If you have been following the first two parts of this series, you will appreciate that we are at the final part. Now we will explain everything, including those things that didn’t make sense. To remind you and to summarize, the story was about a 7th grade boy by the name of Leibish Latecomer. He always came late for davening. For several weeks, he was given daily consequences for coming late and then there was a period of time in which his coming late was ignored. His principal and the rabbeim pretended they didn’t notice that he was coming late.
The focus in part two was what happened on the first day that circumstances made Leibish come on time. We shared how his principal called him that night and thanked him for making his day easier by coming on time. That reward caused him to be on time the following day. The second day that he came on time all he got was a thumbs-up gesture from the principal. The end of the story was that Leibish continued coming on time for the remainder of his seventh grade year and the entire year in which he was in the eighth grade. An amazing success story but also one that can teach us lots about this counterintuitive theory and method that works wonders.
The focus in this final part of It Makes No Sense is to explain how this works and to encourage you to try it. In my experience (used hundreds of times) it works ALL the time with children and with adults. The issue is how do we deal with negative behavior and how do we succeed in changing that behavior. The theory is called The Reinforcement Theory and it is much more detailed than just the idea of praising and rewarding good behavior. Allow me to explain and follow along in our example. While I am going to try to convey lessons detailed and taught in a whole book just focusing on this theory, I believe that you can get enough information about the theory to apply it correctly and to see wondrous results.
The reinforcement theory can be easily applied, and it has just a few basic ideas. In fact it boils down to one main point and that is that reinforcements, positive or negative, influence behaviors. This means that people do things again after there has been reinforcement to the first or previous time.
Now let’s follow the steps that took place with Leibish and apply the theory to the actions taken.
The behavior that we wanted to change was Leibish’s coming late. We wanted him to start coming on time. At this point he was coming late and he was being given a consequence each time with something more severe than the time before. The consequences did nothing to change the poor behavior—his coming late—but it did lots to reinforce the negative behavior.
You may recall that one day he was even rewarded with a trip for a hot chocolate on one of his days of coming late. That worked the same as the loss of a recess period because it was still a reinforcement. It makes no difference whether the reinforcer is of a positive nature or a negative nature. Thus, the title of the articles is It Makes No Sense.
The bottom line is that by giving Leibish consequences all we were doing was assuring that he would continue coming late. Therefore, if we wanted to stop his late coming we need to stop reinforcing it. That is exactly what happened in part two of the test. Rabbi Moskowitz and the rabbeim ignored Leibish’s lateness. They made believe as if they didn’t even notice him coming late. Did that change the behavior? No! But that at least the set in motion what would happen if and when Leibish would ever come on time.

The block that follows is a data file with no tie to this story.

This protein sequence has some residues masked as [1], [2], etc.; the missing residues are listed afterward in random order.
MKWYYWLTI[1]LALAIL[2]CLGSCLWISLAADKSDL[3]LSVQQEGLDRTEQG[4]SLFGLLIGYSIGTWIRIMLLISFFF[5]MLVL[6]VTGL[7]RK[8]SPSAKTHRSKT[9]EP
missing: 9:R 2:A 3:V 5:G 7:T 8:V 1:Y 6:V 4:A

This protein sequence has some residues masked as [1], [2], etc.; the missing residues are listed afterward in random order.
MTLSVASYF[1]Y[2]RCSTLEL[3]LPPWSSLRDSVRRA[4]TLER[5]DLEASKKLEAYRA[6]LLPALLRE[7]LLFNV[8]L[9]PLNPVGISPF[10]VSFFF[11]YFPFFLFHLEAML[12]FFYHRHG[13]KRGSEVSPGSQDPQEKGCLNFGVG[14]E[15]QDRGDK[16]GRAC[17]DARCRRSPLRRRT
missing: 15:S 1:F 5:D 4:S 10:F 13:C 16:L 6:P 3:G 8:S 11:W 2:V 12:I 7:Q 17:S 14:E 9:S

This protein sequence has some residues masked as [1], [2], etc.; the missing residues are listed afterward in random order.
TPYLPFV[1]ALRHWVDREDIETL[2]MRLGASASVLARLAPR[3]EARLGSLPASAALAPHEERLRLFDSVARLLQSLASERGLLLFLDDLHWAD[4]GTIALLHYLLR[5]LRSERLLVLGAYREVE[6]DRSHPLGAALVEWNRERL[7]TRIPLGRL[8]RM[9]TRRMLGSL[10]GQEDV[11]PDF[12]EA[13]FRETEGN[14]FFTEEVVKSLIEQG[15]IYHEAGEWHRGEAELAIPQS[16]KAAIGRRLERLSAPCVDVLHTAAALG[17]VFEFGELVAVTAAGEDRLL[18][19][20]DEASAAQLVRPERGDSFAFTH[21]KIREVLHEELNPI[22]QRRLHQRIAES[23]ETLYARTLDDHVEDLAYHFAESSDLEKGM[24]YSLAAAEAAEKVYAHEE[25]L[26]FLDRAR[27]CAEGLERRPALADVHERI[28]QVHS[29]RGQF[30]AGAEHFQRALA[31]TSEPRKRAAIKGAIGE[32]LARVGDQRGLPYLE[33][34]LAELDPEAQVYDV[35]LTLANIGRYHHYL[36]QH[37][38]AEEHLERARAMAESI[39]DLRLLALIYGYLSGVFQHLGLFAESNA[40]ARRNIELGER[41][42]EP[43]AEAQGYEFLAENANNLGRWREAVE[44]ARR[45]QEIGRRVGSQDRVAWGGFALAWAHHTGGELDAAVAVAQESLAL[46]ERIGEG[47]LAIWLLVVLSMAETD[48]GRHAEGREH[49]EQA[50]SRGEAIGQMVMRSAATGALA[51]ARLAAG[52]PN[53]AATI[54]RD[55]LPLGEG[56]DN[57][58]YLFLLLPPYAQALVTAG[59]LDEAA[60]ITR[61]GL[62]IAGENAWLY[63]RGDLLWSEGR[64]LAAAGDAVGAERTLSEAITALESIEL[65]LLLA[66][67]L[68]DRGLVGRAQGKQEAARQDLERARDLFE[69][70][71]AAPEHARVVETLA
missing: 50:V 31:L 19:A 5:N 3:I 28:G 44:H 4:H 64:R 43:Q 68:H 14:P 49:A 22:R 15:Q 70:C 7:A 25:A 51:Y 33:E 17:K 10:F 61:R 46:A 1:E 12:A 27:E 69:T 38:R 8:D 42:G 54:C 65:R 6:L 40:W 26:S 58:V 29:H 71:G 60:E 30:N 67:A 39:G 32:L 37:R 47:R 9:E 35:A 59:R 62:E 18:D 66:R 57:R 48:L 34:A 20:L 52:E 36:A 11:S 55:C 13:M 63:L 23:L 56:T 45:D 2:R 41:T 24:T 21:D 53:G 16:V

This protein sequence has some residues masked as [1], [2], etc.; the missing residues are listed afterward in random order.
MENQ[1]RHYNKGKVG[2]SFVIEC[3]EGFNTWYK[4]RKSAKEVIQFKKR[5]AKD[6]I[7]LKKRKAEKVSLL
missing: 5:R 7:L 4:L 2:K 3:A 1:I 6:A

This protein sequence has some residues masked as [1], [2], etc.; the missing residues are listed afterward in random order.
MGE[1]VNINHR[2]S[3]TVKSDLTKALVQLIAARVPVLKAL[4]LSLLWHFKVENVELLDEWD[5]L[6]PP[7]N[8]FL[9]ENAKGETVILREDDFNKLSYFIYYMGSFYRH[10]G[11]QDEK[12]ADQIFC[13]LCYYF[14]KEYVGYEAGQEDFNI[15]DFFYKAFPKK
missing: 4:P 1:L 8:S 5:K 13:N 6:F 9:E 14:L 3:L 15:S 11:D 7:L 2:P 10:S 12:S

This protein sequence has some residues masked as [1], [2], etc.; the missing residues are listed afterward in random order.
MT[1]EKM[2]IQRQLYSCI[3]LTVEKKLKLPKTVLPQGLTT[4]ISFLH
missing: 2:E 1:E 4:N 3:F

Before we go any further, while I said that this method works wonders, it will only work if you show lots of patience. For example, in the situation with Leibish, it took many weeks of ignoring his continued late coming without paying any attention to it and without reinforcing it any more. Is it possible that Leibish would have forever continued his late coming because just ignoring his late coming wasn’t going to change his poor behavior? Definitely! However, one thing we know for sure. By applying consequences we will surely not change the behavior and all we are really doing is reinforcing the negative behavior.
Finally, as Rabbi Moskowitz predicted, Leibish did make it to school on time one morning. That is the behavior that we wanted to have continue and to reinforce. That was the time for the reinforcement of the positive—of the behavior that we did want to have continue.
In sticking with the theme that it makes no sense, even if Rabbi Moskowitz would have applied a negative consequence for Leibish’s coming on time and for example he would have taken away a recess period, it would still be reinforcing the behavior of coming on time and it would make it likely that he would continue coming on time.
In summary, the idea is that any behavior that you want to have continue needs to be reinforced. Let us stop reinforcing the negative behavior, let us patiently wait until we find just one time that the proper behavior is happening, and let us begin reinforcing the behavior that we want to be repeated.
I would like to conclude with an amazing part of Hashgochoh Praotis. As I was writing the last part of this article, my computer flashed the arrival of an email. I stopped and looked at it and I will share it with you, except for the identity of the sender.
The email read:
I just wanted to thank you for coming to to teach us parenting skills. I have been trying to put into practice what you said re positive reinforcement. We have seen amazing results and we are very happy about this. Could you direct me to more of your articles on parenting and educating children please? Thank you.
It worked for me, it worked for this parent, and it works for anyone who tries it correctly. Join the club and see positive results with the help of Hashem!